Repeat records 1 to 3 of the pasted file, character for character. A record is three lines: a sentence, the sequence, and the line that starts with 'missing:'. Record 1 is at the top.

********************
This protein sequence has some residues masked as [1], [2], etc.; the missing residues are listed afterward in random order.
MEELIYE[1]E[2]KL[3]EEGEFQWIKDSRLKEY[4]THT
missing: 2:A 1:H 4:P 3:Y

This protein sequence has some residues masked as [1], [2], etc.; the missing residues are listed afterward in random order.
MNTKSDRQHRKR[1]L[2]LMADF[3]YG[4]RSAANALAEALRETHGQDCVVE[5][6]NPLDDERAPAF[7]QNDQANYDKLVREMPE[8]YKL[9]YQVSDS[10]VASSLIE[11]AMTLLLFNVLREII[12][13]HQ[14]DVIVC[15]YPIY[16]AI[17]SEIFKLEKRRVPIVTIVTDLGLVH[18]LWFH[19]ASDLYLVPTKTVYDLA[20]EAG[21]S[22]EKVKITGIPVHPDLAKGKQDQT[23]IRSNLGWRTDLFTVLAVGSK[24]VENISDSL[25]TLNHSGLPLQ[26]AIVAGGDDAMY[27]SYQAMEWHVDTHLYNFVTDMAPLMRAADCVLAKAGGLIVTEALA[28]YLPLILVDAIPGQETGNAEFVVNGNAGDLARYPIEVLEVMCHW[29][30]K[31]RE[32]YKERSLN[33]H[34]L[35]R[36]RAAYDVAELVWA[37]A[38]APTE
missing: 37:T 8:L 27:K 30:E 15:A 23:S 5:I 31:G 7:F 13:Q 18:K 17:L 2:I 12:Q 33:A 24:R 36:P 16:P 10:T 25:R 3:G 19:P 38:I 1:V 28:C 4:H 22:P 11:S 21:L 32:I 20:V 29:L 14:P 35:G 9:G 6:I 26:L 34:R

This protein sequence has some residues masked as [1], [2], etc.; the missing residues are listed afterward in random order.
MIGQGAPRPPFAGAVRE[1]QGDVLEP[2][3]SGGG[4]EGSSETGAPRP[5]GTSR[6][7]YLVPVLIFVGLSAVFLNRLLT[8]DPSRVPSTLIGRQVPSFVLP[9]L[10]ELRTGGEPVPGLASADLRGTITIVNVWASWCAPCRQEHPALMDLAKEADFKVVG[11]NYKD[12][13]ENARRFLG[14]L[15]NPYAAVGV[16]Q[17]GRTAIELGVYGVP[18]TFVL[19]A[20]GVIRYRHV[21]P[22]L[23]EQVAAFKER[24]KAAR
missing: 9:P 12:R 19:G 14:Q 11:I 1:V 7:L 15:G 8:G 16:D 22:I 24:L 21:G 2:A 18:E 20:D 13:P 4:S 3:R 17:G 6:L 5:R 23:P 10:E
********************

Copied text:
This protein sequence has some residues masked as [1], [2], etc.; the missing residues are listed afterward in random order.
MEELIYE[1]E[2]KL[3]EEGEFQWIKDSRLKEY[4]THT
missing: 2:A 1:H 4:P 3:Y

This protein sequence has some residues masked as [1], [2], etc.; the missing residues are listed afterward in random order.
MNTKSDRQHRKR[1]L[2]LMADF[3]YG[4]RSAANALAEALRETHGQDCVVE[5][6]NPLDDERAPAF[7]QNDQANYDKLVREMPE[8]YKL[9]YQVSDS[10]VASSLIE[11]AMTLLLFNVLREII[12][13]HQ[14]DVIVC[15]YPIY[16]AI[17]SEIFKLEKRRVPIVTIVTDLGLVH[18]LWFH[19]ASDLYLVPTKTVYDLA[20]EAG[21]S[22]EKVKITGIPVHPDLAKGKQDQT[23]IRSNLGWRTDLFTVLAVGSK[24]VENISDSL[25]TLNHSGLPLQ[26]AIVAGGDDAMY[27]SYQAMEWHVDTHLYNFVTDMAPLMRAADCVLAKAGGLIVTEALA[28]YLPLILVDAIPGQETGNAEFVVNGNAGDLARYPIEVLEVMCHW[29][30]K[31]RE[32]YKERSLN[33]H[34]L[35]R[36]RAAYDVAELVWA[37]A[38]APTE
missing: 37:T 8:L 27:K 30:E 15:A 23:S 5:I 31:G 7:F 13:Q 18:K 17:L 2:I 12:Q 33:A 24:R 36:P 16:P 10:T 25:R 3:G 19:P 38:I 1:V 28:C 4:H 22:P 11:S 21:L 32:I 20:V 29:L 14:P 35:G 9:G 6:I 26:L 34:R

This protein sequence has some residues masked as [1], [2], etc.; the missing residues are listed afterward in random order.
MIGQGAPRPPFAGAVRE[1]QGDVLEP[2][3]SGGG[4]EGSSETGAPRP[5]GTSR[6][7]YLVPVLIFVGLSAVFLNRLLT[8]DPSRVPSTLIGRQVPSFVLP[9]L[10]ELRTGGEPVPGLASADLRGTITIVNVWASWCAPCRQEHPALMDLAKEADFKVVG[11]NYKD[12][13]ENARRFLG[14]L[15]NPYAAVGV[16]Q[17]GRTAIELGVYGVP[18]TFVL[19]A[20]GVIRYRHV[21]P[22]L[23]EQVAAFKER[24]KAAR
missing: 9:P 12:R 19:G 14:Q 11:I 1:V 7:L 15:G 8:G 16:D 22:I 24:L 21:G 2:A 18:E 20:D 13:P 4:S 3:R 17:G 6:L 5:R 23:P 10:E